Priests or other religious scholars often oversee the tours, adding a sense of depth and veracity to the journey. However, one priest told the National Catholic Reporter that the religious experience might be diluted by modernity and indeed, the travel.
Modern pilgrims are keener on capturing the moment on their smartphones than quietly savoring the spiritual experience, said Friar Caesar Atuire lamenting the “kind of absenteeism that's becoming very pronounced even in our pilgrimages.”
That points to a whole new target group for tourist operators marketing shrine-related packages. If devotees are perhaps becoming less devout, as it were, perhaps their more secular brethren could come to see the cultural attraction of many religious sites.
The European Commission has recently issued a report that seeks to promote pilgrimage routes as “Cultural Routes”: journeys for everyone, adherent or atheist.
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Penelope Denu, administrator of the commission’s “Cultural Routes,” told CNBC that these pilgrimage routes are not only the preserve of the ardent devotee. “More and more people are now doing these routes that have no religious connection,” she said.
Secular and cultural use of pilgrimage routes such as of the Camino de Compostela in Spain means that hundreds of thousands of visitors no longer carry the symbols of a religious pilgrim, such as a “pilgrim’s passport” or oyster shell -- a symbol synonymous with Santiago-St. James-of Compostela, to whom the route is dedicated -- along the journey.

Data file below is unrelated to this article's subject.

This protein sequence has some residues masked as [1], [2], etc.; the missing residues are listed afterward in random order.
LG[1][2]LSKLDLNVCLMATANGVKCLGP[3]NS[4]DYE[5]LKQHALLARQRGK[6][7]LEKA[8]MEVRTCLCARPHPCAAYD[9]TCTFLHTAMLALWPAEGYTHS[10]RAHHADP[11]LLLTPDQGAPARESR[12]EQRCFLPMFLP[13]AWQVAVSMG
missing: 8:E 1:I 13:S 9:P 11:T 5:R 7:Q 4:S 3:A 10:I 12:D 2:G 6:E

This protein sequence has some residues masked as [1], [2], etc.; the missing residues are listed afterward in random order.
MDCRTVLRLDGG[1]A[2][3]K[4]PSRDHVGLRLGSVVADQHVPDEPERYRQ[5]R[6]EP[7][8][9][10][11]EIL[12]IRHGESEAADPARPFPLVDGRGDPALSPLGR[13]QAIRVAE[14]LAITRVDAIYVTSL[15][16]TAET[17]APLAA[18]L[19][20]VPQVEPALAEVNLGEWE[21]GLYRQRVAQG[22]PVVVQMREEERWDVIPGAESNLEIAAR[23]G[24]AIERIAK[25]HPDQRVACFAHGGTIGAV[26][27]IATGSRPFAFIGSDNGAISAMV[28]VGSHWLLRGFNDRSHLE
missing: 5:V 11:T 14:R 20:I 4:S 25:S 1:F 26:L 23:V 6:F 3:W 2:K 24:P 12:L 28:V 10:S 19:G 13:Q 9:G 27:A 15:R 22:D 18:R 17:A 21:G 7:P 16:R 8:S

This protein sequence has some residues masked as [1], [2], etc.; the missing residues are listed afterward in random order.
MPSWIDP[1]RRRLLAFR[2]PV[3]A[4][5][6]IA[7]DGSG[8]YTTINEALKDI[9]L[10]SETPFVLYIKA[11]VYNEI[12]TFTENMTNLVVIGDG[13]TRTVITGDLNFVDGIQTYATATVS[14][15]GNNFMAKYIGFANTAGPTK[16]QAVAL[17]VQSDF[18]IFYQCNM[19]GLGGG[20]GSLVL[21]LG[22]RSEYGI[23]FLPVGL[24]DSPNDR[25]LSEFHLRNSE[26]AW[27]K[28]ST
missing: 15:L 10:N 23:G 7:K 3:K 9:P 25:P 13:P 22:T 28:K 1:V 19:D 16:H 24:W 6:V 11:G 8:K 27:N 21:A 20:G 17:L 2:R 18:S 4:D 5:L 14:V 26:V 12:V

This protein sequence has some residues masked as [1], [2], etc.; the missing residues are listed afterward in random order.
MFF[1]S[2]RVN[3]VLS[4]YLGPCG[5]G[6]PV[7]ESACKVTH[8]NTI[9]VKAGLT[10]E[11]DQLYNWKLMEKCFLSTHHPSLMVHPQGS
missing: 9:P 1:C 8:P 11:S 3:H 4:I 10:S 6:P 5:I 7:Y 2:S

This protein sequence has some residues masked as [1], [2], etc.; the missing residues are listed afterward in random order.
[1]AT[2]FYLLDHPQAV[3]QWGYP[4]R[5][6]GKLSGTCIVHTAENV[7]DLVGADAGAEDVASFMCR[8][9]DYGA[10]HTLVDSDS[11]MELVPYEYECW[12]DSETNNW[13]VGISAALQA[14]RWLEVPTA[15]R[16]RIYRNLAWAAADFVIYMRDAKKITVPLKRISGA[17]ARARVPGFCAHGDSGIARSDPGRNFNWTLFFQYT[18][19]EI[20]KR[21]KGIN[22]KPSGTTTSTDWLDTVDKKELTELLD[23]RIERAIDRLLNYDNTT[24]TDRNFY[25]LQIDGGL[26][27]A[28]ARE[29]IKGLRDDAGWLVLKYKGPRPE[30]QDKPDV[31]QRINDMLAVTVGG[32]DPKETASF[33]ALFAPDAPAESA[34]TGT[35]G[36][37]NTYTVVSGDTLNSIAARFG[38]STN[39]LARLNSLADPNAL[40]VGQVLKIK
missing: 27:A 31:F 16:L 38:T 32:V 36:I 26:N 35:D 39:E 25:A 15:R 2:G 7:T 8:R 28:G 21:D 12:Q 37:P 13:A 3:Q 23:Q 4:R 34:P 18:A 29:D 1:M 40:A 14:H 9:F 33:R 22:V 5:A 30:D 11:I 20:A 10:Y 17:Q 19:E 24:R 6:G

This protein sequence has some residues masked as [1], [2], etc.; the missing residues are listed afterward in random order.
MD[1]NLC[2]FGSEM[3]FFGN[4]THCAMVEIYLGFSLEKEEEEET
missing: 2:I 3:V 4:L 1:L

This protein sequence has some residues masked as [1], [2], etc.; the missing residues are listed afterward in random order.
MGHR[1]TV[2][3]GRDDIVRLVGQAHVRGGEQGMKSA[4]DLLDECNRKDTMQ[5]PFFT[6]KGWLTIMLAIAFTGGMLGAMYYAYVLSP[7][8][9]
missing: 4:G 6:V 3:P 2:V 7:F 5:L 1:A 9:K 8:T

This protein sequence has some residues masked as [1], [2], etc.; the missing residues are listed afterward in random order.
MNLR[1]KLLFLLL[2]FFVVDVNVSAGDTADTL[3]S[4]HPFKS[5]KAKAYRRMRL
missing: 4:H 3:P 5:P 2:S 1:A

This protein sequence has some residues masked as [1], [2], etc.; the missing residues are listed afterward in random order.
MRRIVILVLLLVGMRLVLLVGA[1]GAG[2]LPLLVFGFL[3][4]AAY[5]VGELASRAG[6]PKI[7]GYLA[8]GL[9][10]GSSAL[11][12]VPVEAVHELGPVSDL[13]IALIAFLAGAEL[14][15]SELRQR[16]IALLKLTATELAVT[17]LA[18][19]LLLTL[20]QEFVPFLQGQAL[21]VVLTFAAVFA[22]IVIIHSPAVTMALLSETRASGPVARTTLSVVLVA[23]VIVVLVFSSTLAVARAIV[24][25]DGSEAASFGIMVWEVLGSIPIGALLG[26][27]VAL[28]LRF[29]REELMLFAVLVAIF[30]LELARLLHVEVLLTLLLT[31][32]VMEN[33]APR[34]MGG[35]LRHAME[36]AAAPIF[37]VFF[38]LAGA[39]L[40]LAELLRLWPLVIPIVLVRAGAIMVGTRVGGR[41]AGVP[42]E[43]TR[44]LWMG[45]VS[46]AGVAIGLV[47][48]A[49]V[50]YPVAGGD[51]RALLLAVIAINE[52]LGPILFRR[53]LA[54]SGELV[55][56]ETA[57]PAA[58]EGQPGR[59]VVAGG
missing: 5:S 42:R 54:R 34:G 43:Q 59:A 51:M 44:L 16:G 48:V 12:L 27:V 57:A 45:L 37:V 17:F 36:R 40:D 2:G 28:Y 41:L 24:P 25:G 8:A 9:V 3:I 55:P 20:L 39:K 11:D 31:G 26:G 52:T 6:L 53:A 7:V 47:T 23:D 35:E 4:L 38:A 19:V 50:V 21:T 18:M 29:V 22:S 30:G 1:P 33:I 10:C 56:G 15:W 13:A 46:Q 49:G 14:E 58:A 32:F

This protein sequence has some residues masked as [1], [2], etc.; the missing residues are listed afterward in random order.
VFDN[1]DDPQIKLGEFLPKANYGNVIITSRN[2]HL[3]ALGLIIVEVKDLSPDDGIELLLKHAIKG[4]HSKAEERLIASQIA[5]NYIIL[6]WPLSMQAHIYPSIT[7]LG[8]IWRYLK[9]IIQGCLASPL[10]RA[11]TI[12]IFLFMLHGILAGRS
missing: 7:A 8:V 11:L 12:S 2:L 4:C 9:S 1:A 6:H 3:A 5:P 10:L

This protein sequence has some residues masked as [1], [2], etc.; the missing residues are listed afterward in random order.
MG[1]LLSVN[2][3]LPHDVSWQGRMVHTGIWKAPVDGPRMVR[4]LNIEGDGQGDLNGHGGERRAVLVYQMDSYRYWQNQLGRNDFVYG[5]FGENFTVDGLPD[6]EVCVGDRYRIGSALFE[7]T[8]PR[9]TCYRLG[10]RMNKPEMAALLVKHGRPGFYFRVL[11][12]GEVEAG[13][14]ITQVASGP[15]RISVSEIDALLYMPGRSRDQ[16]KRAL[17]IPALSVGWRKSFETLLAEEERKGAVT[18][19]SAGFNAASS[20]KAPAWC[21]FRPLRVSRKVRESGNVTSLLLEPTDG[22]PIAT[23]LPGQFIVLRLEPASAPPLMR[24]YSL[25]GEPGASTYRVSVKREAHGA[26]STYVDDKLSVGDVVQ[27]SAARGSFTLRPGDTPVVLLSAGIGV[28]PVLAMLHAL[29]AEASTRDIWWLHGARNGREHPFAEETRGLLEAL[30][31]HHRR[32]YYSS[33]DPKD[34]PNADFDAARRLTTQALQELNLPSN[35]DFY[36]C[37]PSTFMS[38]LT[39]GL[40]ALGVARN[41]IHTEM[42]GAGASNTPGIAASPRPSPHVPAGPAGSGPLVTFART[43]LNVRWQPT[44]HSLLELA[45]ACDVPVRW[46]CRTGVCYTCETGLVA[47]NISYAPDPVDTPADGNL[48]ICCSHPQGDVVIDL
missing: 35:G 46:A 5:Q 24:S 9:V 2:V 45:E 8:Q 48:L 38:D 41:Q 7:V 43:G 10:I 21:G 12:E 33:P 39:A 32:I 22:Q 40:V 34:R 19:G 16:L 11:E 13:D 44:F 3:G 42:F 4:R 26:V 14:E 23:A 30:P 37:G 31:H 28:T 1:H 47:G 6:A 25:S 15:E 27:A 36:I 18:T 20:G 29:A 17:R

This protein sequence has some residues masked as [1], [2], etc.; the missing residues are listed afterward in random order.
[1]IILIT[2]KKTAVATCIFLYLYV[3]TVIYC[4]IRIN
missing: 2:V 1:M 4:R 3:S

Business is booming for hostels and firms that line the 485-mile route — an economic success that hasn't gone unnoticed by Eurovia, an association for the establishment of European pilgrimage routes, or the Italian State, which has funded a relaunch for an Italian pilgrimage route with a $12.9 million grant.
The association is attempting to promote the lesser-traveled Via Francigena, the ancient 1,240-mile pilgrimage route from Britain to Rome that it believes could rival Spain’s Camino.
Georg Kerschbaum, president of Eurovia, told CNBC that the route is becoming more and more popular, spurring the development of infrastructure, such as sleeping accommodation, along the route.
“The Via Francigena would definitely benefit the local economy — you will get people passing through villages that would never usually be visited,” he said. “Little shops can then survive as pilgrims use the route. It’s amazing for the economy.”
Kershbaum adds that even though the Via Francigena is still not so well known, even if only 500 people a year walked it, “that would be 500 more tourists than there were before.”
Professor Reader notes that “commerce has been intrinsic in pilgrimage from the outset.”
Indeed, from the relics of religion traded for over 2000 years to the modern souvenir stalls of Lourdes or the shrine of “Our Lady of Guadalupe in Mexico,” the booming business of pilgrimage looks set to stay.
“One should not think that there is a distinct separation of ‘religion/pilgrimage’ and ‘money' .... Religion and pilgrimage and money go hand in hand,” Reader concluded.
This article, "Religious Sojourns Fuel Multibillion-Dollar Business," originally appeared on CNBC.com.